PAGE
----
19. J. C. Lagarias, J. A. Reeds, M. H. Wright, and P. E. Wright, “Convergence properties of the nelder-mead simplex method in low dimensions,” SIAM J. Optim. **9**, 112–147 (1998). [CrossRef]

### 4.2. Real pupil

## 5. Tracking

### 5.1. Hardware

16. C. F. Carle, T. Maddess, and A. C. James, “Contraction anisocoria: Segregation, summation, and saturation in the pupillary pathway,” Invest. Ophthalmol. Vis. Sci. **52**, 2365–2371 (2011). [CrossRef] [PubMed]

### 5.2. Offline method

*find and fit*method, using the approach described in [20

20. G. Taubin, “Estimation of planar curves, surfaces, and nonplanar space curves defined by implicit equations with applications to edge and range image segmentation,” IEEE Trans. Pattern Analysis Mach. Intell. **13**, 1115–1138 (1991). [CrossRef]

### 5.3. Results

## 6. Discussion

18. J. A. Nelder and R. Mead, “A simplex method for function minimization,” Comp. J. **7**, 308–313 (1965). [CrossRef]

19. J. C. Lagarias, J. A. Reeds, M. H. Wright, and P. E. Wright, “Convergence properties of the nelder-mead simplex method in low dimensions,” SIAM J. Optim. **9**, 112–147 (1998). [CrossRef]

21. C. Broyden, “The convergence of a class of double-rank minimization algorithms 1. general considerations,” IMA J. Appl. Math. **6**, 76–90 (1970). [CrossRef]

24. D. F. Shanno, “Conditioning of quasi-newton methods for function minimization,” Math. Comput. **24**, 647–656 (1970). [CrossRef]

*Matlab*

^{®}. We assume by

*real time*a value close to 1/24s per frame, thus real time performance is likely to be achieved by using a non-interpreted programming language. The

*Matlab*

^{®}implementation of our algorithm will be made openly available.

## 7. Conclusion

## References and links

1. | E. S. Maini, “Robust ellipse-specific fitting for real-time machine vision,” in |

2. | A. Fitzgibbon, M. Pilu, and R. B. Fisher, “Direct least square fitting of ellipses,” IEEE Trans. Pattern Analysis Mach. Intell. |

3. | K. Kanatani, “Ellipse fitting with hyperaccuracy,” IEICE Trans. Inf. Syst. |

4. | K. Kanatani, “Statistical bias of conic fitting and renormalization,” IEEE Trans. Pattern Analysis Mach. Intell. |

5. | J. Porrill, “Fitting ellipses and predicting confidence envelopes using a bias corrected kalman filter,” Image Vis. Comput. |

6. | J. Daugman, “High confidence visual recognition of persons by a test of statistical independence,” IEEE Trans. Pattern Analysis Mach. Intell. |

7. | S. A. C. Schuckers, N. A. Schmid, A. Abhyankar, V. Dorairaj, C. K. Boyce, and L. A. Hornak, “On techniques for angle compensation in nonideal iris recognition,” IEEE transactions on systems, man, cybernetics. Part B, Cybern. a publication IEEE Syst. Man, Cybern. Soc. , |

8. | W. Sankowski, K. Grabowski, M. Napieralska, M. Zubert, and A. Napieralski, “Reliable algorithm for iris segmentation in eye image,” Image Vis. Comput. , |

9. | H. Yuen, J. Princen, J. Illingworth, and J. Kittler, “Comparative study of hough transform methods for circle finding,” Image Vis. Comput. |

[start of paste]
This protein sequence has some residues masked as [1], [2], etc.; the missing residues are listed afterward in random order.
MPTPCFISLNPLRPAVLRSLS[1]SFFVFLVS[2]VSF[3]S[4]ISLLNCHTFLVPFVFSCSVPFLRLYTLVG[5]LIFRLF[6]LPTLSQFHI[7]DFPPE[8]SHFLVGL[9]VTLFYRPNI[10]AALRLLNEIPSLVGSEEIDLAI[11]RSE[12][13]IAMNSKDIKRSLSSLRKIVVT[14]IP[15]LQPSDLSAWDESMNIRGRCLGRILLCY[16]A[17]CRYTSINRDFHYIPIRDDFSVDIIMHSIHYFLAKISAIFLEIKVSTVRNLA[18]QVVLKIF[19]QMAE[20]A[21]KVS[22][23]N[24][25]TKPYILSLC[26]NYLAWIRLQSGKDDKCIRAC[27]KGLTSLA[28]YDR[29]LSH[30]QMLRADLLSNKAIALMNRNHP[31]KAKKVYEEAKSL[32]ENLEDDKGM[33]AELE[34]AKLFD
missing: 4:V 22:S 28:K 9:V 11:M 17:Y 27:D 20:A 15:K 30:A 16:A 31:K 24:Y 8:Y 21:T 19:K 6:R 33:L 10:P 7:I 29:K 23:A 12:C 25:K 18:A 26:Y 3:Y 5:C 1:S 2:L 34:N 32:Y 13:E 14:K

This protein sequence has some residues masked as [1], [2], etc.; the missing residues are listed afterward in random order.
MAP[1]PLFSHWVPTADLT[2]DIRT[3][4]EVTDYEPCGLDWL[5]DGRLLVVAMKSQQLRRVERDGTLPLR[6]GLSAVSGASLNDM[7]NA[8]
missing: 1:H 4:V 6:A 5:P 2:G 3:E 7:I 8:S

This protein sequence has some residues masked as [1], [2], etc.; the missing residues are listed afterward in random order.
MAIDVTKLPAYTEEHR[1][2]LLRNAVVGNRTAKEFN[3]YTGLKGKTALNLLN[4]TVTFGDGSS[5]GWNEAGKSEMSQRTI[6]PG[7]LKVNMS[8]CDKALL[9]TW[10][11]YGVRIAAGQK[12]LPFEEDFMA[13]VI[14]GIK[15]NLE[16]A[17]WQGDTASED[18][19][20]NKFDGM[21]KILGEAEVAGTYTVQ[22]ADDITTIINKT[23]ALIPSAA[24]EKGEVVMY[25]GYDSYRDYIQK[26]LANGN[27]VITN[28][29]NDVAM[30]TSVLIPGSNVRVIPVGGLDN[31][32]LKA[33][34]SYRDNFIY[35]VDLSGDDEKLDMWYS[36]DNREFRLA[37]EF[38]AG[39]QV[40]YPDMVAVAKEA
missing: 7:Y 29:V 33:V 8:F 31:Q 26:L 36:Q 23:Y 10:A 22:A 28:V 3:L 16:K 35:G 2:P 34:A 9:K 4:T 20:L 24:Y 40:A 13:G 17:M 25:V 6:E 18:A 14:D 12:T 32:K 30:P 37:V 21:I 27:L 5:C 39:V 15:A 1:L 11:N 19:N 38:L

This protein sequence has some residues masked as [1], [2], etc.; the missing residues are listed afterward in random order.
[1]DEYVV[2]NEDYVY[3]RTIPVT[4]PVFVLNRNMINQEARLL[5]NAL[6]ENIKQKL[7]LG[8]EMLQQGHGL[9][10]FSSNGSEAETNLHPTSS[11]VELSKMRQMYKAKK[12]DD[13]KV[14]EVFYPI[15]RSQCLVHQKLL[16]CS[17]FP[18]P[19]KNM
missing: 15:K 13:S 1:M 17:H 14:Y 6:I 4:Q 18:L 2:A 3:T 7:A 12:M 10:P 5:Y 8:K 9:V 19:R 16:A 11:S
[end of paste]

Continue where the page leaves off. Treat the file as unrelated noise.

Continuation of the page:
10. | H. Proenca, “Iris recognition: On the segmentation of degraded images acquired in the visible wavelength,” IEEE Trans. Pattern Analysis Mach. Intell. |

11. | Z. He, T. Tan, Z. Sun, and X. Qiu, “Toward accurate and fast iris segmentation for iris biometrics,” IEEE Trans. Pattern Analysis Mach. Intell. |

12. | Z. He, T. Tan, and Z. Sun, “Iris localization via pulling and pushing,” in 18th International Conference on Pattern Recognition, 2006. ICPR 2006, 4, 366–369, 2006. |

13. | T. Camus and R. Wildes, “Reliable and fast eye finding in close-up images,” in 16th International Conference on Pattern Recognition, 2002. Proceedings, 1, 389–394 vol. 1, 2002. |

14. | Y. Chen, M. Adjouadi, C. Han, J. Wang, A. Barreto, N. Rishe, and J. Andrian, “A highly accurate and computationally efficient approach for unconstrained iris segmentation,” Image Vis. Comput. |

15. | A. Bell, A. C. James, M. Kolic, R. W. Essex, and T. Maddess, “Dichoptic multifocal pupillography reveals afferent visual field defects in early type 2 diabetes,” Invest. Ophthalmol. Vis. Sci. |

16. | C. F. Carle, T. Maddess, and A. C. James, “Contraction anisocoria: Segregation, summation, and saturation in the pupillary pathway,” Invest. Ophthalmol. Vis. Sci. |

17. | J. Miles., www.milesresearch.com. Image use permission kindly granted by owner. |

18. | J. A. Nelder and R. Mead, “A simplex method for function minimization,” Comp. J. |

19. | J. C. Lagarias, J. A. Reeds, M. H. Wright, and P. E. Wright, “Convergence properties of the nelder-mead simplex method in low dimensions,” SIAM J. Optim. |

20. | G. Taubin, “Estimation of planar curves, surfaces, and nonplanar space curves defined by implicit equations with applications to edge and range image segmentation,” IEEE Trans. Pattern Analysis Mach. Intell. |

21. | C. Broyden, “The convergence of a class of double-rank minimization algorithms 1. general considerations,” IMA J. Appl. Math. |

22. | R. Fletcher, “A new approach to variable metric algorithms,” The Comp. J. |

23. | D. Goldfarb, “A family of variable-metric methods derived by variational means,” Math. Comput. |